Happy Holidays! 2023 was quite a year for us here at TANGO. We experienced unprecedented growth in our membership and most importantly a lot of positive feedback from many of you…thank you! This feedback is taken to heart and inspires us to do more to support the sector.
Why Video Communications is Crucial for Nonprofits
In an increasingly digital world, nonprofit organizations face the challenge of standing out and effectively conveying their messages. Video communication emerges as a powerful tool to meet this challenge. Here’s why:
How Nonprofits Can Engage in and Benefit from Government Relations
As we approach the end of the year we are on track to have experienced the biggest growth of our membership since the early days of our existence. This is exciting because member growth drives innovation and the subsequent resources that we can deliver into supporting the sector. The old adage “ the bigger we get, the more we can do to help the sector” is true!
We’ve finally entered the Fall season; with that comes the beautiful foliage here in New England, the sweet taste of fresh apple cider from the local orchards and families getting together for the upcoming holidays. This is also the season of our Annual Conference which goes by the title “Building Bridges”.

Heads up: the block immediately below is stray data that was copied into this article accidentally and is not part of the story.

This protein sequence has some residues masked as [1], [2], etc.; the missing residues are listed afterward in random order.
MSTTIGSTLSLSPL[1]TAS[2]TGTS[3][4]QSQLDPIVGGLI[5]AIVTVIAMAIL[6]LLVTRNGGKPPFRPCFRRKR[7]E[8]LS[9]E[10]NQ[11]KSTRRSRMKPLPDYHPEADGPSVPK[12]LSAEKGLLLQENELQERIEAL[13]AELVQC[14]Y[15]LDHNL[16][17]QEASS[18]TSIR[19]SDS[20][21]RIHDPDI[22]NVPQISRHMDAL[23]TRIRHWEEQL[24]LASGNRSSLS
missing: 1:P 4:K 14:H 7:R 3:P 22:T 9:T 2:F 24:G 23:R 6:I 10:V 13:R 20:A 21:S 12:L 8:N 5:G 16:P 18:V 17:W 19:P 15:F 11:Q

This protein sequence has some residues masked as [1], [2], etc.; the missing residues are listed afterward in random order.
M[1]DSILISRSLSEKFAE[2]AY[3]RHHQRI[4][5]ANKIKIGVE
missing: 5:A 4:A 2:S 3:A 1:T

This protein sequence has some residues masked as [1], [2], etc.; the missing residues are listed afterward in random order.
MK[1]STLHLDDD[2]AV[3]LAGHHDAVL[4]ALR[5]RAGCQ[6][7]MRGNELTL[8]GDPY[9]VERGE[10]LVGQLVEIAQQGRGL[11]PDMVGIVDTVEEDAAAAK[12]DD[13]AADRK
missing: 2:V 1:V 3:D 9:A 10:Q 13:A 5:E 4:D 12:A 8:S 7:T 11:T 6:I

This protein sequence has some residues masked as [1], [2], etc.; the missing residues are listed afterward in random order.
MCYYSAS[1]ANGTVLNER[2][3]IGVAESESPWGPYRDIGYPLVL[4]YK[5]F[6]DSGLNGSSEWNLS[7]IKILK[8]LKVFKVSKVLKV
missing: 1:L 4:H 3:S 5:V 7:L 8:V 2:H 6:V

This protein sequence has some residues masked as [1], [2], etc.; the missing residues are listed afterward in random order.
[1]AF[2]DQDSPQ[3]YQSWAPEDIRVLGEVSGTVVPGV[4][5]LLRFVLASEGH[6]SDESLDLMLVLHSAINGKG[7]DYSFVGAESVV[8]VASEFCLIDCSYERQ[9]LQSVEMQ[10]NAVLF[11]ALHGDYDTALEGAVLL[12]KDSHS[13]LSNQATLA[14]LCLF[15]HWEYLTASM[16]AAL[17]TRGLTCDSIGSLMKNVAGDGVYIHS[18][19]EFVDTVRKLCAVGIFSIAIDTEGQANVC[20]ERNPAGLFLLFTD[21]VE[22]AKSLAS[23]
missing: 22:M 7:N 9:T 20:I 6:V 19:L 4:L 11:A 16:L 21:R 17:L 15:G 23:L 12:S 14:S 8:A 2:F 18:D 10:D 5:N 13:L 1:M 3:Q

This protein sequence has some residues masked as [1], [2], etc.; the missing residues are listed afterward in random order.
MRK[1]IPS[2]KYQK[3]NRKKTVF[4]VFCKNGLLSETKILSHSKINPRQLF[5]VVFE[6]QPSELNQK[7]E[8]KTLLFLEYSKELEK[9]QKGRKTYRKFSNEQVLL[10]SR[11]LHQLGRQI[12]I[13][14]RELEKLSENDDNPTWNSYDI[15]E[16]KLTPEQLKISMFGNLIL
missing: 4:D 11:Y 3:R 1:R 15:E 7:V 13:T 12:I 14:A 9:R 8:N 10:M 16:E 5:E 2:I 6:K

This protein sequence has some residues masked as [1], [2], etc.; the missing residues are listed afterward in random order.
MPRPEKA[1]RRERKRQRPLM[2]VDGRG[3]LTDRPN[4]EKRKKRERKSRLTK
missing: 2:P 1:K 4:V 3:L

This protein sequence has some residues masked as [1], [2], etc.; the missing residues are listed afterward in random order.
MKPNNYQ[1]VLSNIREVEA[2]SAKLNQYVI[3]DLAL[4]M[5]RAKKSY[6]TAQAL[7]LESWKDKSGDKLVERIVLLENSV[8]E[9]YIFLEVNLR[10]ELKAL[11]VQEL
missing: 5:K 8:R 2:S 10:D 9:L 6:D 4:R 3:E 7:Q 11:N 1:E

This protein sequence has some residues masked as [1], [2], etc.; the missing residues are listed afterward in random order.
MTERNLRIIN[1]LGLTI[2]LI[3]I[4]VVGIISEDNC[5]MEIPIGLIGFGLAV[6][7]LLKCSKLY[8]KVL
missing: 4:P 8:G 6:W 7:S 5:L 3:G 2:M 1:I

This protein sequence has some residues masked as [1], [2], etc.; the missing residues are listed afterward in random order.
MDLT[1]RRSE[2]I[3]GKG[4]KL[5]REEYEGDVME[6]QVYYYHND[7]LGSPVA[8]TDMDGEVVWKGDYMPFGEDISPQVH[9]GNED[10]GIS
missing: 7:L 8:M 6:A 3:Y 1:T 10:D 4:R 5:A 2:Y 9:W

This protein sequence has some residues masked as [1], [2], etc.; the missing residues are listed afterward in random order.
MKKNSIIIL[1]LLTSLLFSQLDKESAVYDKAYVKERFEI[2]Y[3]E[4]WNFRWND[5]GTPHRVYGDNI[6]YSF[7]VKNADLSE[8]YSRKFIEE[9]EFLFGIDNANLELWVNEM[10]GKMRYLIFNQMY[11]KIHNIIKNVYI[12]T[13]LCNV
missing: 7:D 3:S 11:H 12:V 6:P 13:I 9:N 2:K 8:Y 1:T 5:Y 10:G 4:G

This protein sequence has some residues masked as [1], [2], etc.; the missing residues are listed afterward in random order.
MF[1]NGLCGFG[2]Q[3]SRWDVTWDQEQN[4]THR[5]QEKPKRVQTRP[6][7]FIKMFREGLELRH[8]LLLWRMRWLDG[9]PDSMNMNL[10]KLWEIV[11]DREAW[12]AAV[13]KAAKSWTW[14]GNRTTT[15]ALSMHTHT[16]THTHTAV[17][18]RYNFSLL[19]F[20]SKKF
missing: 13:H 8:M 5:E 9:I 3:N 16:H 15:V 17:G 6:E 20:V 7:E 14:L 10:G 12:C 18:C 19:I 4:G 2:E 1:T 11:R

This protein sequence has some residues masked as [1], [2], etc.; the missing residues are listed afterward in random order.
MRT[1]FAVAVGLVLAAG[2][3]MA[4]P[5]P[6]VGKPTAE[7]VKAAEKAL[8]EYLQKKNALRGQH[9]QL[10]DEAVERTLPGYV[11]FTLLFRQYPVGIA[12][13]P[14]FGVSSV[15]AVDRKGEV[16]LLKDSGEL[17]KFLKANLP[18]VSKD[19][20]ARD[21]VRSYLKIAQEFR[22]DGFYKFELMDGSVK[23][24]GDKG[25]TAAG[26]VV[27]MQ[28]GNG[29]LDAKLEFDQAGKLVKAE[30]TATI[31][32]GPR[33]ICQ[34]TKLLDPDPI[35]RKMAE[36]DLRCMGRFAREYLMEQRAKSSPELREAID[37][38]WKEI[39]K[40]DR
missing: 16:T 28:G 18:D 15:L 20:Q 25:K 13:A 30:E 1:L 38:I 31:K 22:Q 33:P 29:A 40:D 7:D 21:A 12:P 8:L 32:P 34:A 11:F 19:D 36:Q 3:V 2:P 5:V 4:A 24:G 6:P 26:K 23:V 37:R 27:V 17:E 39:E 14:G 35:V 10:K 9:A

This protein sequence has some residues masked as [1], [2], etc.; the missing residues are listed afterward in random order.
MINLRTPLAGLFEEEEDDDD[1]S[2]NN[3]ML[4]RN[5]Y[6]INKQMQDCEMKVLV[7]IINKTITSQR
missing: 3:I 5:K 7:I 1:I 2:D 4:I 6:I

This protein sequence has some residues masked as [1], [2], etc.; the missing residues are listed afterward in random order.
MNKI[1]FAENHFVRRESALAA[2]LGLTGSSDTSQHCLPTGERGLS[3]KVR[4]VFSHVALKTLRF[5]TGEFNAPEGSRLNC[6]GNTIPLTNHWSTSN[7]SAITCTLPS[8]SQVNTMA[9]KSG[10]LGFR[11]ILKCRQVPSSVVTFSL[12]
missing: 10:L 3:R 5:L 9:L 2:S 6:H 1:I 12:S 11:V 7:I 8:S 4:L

Nonprofits should carefully evaluate their budget constraints and consider the advantages of collaborating with Talent Acquisition firms. Redirecting funds from vacant position salaries should align with the organization’s broader financial strategy and mission.
Fall is upon us. It is truly is one of my favorite times of year here in New England . With it always comes a significant increase in activity as we move toward the close of another year.
As TANGO Member’s you will see an acceleration in the number of workshops and webinars we are hosting. This includes two of our most popular events; TANGO’s HR Forum, slated to take place on October 5th.